Longtime reader Huy Truong wrote in with a question recently (shared with permission; lightly edited for change in intended audience):
I've been reading a few of Jonathan Stark's articles. Currently, I'm "practicing" fixed rate pricing by using his 5-page project proposal template to justify the business benefits of my projects. This is much harder than I thought, not because I don't know what the benefits are but because it's hard to justify them -- these are the bottom of the icebergs that Joel Spolsky talked about. I wonder if you've written somewhere on your blog how to address them with your clients. For example, should I keep telling my customers that "this is a big deal as it will affect the entire project" even though my clients don't think it's a big problem?
Value Based Pricing in a Nutshell
Stark makes the most succinct case for value-based pricing in his article Twenty Cents Per Keystroke:
Doing lots of work does not equate to delivering lots of value.
(Translation: just because something takes a lot of work doesn’t mean you can charge a lot of money for it)
Perhaps this makes intuitive sense to you. I find that the inverse is a lot less intuitive to most folks:
You can deliver a lot of value with a small amount of labor.
(Translation: you can charge a lot of money for stuff that doesn’t require a lot of work)
This is not a cheat or a life hack or a scam.
This is where mutual profit comes from. It is how wealth is created.
At scale, this is how quality of life is improved across an entire society.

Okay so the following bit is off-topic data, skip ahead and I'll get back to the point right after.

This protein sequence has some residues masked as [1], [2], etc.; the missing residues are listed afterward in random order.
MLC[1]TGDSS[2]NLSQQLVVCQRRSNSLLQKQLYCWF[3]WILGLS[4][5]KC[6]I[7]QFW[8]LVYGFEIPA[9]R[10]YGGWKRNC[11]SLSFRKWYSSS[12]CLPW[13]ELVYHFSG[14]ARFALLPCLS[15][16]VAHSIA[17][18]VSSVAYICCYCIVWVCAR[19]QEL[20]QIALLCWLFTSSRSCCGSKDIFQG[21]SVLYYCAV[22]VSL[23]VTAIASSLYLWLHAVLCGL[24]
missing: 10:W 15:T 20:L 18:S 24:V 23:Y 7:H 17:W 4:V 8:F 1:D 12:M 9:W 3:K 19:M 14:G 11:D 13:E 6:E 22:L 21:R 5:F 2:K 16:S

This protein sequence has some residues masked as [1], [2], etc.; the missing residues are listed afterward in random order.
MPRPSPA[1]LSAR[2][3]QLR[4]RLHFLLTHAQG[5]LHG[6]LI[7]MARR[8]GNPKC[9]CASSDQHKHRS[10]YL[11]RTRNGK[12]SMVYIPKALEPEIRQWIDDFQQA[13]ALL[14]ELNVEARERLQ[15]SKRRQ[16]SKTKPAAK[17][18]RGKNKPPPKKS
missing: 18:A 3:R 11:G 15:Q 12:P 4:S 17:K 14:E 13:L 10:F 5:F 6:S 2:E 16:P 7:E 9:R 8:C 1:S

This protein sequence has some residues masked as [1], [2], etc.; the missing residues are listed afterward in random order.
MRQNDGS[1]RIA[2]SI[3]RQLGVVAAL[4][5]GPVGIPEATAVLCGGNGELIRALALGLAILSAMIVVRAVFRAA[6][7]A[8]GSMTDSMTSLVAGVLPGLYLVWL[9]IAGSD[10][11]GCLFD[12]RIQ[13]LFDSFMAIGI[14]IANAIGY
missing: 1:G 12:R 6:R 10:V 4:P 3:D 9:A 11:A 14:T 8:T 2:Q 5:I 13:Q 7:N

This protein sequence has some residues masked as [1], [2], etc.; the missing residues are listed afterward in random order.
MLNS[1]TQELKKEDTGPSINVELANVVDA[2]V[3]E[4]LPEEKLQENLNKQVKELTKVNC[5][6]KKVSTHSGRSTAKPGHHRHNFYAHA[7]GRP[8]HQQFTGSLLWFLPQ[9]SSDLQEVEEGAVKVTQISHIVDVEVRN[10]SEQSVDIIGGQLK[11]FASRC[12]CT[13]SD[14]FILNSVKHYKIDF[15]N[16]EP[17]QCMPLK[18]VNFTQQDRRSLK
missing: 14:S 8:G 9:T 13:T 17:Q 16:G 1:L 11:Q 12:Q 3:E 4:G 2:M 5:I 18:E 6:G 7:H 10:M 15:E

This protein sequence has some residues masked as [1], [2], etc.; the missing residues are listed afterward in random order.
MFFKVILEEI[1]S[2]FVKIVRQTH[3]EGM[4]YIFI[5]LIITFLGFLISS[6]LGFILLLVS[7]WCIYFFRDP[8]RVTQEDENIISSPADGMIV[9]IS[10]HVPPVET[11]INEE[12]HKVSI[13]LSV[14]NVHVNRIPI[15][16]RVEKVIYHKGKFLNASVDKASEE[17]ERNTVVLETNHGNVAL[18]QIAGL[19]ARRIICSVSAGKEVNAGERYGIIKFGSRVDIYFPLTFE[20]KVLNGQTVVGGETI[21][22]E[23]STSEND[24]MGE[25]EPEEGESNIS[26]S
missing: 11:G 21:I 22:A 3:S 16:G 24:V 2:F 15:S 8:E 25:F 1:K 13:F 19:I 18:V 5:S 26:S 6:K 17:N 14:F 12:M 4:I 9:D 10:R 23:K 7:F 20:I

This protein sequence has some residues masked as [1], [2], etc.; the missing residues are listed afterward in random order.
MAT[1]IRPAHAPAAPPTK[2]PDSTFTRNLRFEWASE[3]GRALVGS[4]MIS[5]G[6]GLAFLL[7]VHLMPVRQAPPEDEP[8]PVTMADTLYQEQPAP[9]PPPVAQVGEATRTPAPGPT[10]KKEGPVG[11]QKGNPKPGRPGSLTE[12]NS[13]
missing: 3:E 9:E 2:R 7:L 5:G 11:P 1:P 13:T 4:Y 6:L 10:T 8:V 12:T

It's All About the Business Outcome
With that small bit of context out of the way, here is my response to Huy:
It sounds like you are trying to justify the work that YOU will have to do to make the project a success. Frankly, the client does not care. Value-based pricing the way that Jonathan Stark talks about it requires you to figure out project scope last. You start by figuring out how much a project is worth to a client over the life of the project (five years is a good rule of thumb for most large software development projects), divide that by ten, and use that as your price. The price you quote does not correlate to how much work you have to do on your end.
What you seem to be describing is a time and materials fixed-bid proposal. You seem to be saying, "This is how much it will cost me to put this system together and do it the right way." And now I have to convince my buyer that they need to pay this much so that I can build this particular system. Instead, you need to sell your buyer on the value of the business outcome you are promising. Then you just need to be credible enough for them to believe you can deliver on that outcome without getting into the weeds on how you will actually do that.
The real key to making value-based pricing work is to find million-dollar problems that you can solve for $50,000 and then charge $100,000 for them. If that sounds hard, it's because it is. (I've been trying to make it work for years without success.)
All that said, if you are trying to convince the buyer of the value of your solution, then you are going to have a very hard time making value-based pricing work for you. Your clients will tell you what is valuable to them. Even if they won't directly ask for the solution they might want.
Special thank you to Huy Truong for writing in with his question and letting me share it with the world.